“The results will come. This is, obviously, a results-driven industry. But the plans – as far as on the mound and in the batter’s box – just look a lot smoother right now, a lot cleaner and hopefully we can just keep playing good baseball.”

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The Cubs are 38-36, a half-game behind the first-place Milwaukee Brewers and in position to win three consecutive series for the first time since April. Whether or not Lester (5-4, 3.83 ERA) returns to Little Havana for the All-Star Game, he is the bellwether for this rotation.  

“Jonny’s just got this thing going on right now,” manager Joe Maddon said. “He knows where the ball is going and he gets the high-number velocity when he wants to. He’s not just pitching at 92, 93, 94 (mph). It’s in his back pocket when he needs it. And he gets it with command when he wants it.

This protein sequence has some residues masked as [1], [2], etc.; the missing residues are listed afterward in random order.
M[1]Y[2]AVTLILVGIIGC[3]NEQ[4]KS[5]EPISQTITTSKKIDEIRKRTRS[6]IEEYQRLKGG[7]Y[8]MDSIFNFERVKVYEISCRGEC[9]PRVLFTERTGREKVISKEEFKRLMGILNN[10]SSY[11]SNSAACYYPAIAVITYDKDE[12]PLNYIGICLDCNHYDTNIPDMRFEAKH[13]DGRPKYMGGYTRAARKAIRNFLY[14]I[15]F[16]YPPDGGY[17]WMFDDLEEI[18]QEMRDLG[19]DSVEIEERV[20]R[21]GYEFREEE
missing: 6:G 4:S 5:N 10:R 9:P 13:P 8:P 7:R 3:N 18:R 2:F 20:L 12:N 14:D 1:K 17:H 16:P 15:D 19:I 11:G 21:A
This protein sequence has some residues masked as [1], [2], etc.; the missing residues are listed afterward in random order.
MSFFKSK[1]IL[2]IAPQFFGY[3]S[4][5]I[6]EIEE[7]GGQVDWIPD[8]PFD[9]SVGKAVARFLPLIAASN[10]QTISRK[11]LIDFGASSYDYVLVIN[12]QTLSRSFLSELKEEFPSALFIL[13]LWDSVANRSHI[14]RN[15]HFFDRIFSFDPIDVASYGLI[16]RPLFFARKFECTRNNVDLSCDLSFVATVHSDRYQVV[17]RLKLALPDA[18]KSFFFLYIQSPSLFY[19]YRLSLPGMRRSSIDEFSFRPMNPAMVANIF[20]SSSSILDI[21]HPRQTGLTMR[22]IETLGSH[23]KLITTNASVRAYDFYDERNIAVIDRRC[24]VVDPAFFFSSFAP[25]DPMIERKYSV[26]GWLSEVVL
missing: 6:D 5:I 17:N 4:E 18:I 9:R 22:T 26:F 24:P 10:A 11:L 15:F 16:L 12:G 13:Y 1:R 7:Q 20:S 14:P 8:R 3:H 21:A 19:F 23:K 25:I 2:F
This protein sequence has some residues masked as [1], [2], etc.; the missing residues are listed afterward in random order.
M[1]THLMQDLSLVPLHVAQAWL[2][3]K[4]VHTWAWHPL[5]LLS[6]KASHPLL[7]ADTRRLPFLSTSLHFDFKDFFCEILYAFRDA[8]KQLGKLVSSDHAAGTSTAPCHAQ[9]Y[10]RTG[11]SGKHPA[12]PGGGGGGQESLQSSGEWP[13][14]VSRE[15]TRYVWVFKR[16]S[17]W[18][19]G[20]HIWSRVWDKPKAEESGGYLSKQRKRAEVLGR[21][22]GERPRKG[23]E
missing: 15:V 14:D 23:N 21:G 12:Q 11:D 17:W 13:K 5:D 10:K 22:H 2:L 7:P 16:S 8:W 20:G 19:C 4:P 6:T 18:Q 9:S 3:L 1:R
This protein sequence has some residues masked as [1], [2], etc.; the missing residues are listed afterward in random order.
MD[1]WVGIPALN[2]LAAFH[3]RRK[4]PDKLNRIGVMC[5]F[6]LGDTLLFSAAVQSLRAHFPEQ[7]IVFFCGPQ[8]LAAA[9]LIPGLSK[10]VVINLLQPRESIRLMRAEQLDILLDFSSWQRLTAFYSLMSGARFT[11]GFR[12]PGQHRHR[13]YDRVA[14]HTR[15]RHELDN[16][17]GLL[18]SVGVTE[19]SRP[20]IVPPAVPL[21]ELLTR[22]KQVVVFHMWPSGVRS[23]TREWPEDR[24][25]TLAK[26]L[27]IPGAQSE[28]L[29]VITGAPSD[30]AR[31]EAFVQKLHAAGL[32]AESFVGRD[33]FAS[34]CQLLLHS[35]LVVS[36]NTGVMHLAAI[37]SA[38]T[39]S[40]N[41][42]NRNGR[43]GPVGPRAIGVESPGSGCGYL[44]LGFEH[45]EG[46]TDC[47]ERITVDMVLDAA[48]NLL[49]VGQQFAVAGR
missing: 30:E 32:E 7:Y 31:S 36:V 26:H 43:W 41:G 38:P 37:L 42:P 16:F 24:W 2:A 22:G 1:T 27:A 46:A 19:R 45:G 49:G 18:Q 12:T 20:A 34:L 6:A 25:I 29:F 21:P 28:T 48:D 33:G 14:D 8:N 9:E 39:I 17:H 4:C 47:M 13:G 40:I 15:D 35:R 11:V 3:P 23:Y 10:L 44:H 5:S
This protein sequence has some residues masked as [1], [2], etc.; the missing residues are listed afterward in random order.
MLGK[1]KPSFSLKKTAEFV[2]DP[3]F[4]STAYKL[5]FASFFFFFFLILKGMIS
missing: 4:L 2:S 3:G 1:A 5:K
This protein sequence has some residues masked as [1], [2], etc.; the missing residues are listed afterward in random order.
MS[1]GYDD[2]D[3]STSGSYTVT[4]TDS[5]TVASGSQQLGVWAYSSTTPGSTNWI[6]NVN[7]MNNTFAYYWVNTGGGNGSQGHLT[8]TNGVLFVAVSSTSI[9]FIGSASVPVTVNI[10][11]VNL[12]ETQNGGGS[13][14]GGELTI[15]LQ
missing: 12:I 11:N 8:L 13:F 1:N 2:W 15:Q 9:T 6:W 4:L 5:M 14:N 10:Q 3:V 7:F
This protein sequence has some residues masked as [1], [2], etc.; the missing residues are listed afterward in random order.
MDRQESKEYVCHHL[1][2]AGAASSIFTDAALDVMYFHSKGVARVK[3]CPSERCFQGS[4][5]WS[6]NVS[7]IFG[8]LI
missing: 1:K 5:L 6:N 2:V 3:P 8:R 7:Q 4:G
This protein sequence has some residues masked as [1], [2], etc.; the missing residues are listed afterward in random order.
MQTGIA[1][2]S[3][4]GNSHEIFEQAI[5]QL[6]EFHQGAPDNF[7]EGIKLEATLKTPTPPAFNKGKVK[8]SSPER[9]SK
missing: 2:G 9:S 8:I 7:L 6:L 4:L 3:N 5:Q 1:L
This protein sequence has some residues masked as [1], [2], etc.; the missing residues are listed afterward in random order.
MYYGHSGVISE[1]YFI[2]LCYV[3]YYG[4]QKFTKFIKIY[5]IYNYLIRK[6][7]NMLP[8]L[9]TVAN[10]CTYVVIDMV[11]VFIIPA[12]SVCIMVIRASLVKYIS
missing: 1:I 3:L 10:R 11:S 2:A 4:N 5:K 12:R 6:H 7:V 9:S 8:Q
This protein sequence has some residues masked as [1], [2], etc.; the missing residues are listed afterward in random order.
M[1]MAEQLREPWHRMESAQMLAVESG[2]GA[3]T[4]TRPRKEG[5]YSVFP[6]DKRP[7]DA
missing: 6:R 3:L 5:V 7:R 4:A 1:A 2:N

“As well as I’ve seen him pitch – I know he had a great run last year also – from a stuff perspective, command perspective, it’s as good as he can pitch.”

This $155 million investment will at some point become a sunk cost. The Cubs understand the history of nine-figure contracts for pitchers and how desperately they need reinforcements. But almost 100 innings into this title defense, Lester feels like he’s just getting started. 

“I feel better now than I did in April and May, for sure,” Lester said. “I think bigger bodies just take a while sometimes. Some years are different than others. Some years you come out like gangbusters and you’re ready to go and the body feels fine. And other years it takes a while to get into that rhythm of pitching every five days again. This was one of those years.”